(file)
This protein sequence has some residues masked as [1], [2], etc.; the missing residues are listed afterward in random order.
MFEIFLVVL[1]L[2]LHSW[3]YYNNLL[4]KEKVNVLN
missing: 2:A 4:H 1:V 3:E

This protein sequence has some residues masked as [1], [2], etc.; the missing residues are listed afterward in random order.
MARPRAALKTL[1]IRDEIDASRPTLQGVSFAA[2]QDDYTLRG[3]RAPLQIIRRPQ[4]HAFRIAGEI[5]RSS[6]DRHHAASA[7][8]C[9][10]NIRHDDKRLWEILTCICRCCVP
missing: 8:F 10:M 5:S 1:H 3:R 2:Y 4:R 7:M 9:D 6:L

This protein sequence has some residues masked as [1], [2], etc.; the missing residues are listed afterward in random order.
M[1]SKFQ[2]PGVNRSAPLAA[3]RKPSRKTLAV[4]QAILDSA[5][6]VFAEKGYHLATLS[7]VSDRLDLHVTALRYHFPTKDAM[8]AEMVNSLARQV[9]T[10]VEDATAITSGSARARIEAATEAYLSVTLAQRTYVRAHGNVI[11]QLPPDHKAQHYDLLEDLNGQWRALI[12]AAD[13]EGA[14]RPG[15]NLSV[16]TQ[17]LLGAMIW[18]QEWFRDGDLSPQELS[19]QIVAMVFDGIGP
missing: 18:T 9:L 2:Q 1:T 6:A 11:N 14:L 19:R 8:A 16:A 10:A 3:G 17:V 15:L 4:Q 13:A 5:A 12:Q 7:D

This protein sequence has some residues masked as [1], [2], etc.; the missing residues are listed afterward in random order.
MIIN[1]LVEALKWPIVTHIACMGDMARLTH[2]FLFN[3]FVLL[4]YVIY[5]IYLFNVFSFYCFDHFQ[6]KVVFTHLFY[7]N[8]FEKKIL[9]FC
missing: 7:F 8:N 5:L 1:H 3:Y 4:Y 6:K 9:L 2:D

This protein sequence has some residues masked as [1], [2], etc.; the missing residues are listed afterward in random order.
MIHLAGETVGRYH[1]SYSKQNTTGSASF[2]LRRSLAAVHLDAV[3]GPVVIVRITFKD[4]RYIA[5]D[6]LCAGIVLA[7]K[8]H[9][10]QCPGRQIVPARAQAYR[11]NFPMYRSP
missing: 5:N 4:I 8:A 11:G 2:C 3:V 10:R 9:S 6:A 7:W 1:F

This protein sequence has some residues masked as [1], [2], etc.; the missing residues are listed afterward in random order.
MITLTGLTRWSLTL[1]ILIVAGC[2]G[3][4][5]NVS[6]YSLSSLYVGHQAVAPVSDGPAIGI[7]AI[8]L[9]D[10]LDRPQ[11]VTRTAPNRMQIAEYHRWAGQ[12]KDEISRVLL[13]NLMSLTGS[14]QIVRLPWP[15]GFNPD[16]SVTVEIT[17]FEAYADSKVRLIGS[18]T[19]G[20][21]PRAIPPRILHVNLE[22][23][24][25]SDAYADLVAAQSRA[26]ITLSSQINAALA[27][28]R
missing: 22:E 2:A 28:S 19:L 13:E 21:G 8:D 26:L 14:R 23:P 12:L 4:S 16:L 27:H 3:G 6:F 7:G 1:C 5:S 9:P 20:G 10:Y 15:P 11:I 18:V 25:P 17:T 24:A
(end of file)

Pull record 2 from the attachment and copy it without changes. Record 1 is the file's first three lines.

This protein sequence has some residues masked as [1], [2], etc.; the missing residues are listed afterward in random order.
MARPRAALKTL[1]IRDEIDASRPTLQGVSFAA[2]QDDYTLRG[3]RAPLQIIRRPQ[4]HAFRIAGEI[5]RSS[6]DRHHAASA[7][8]C[9][10]NIRHDDKRLWEILTCICRCCVP
missing: 8:F 10:M 5:S 1:H 3:R 2:Y 4:R 7:M 9:D 6:L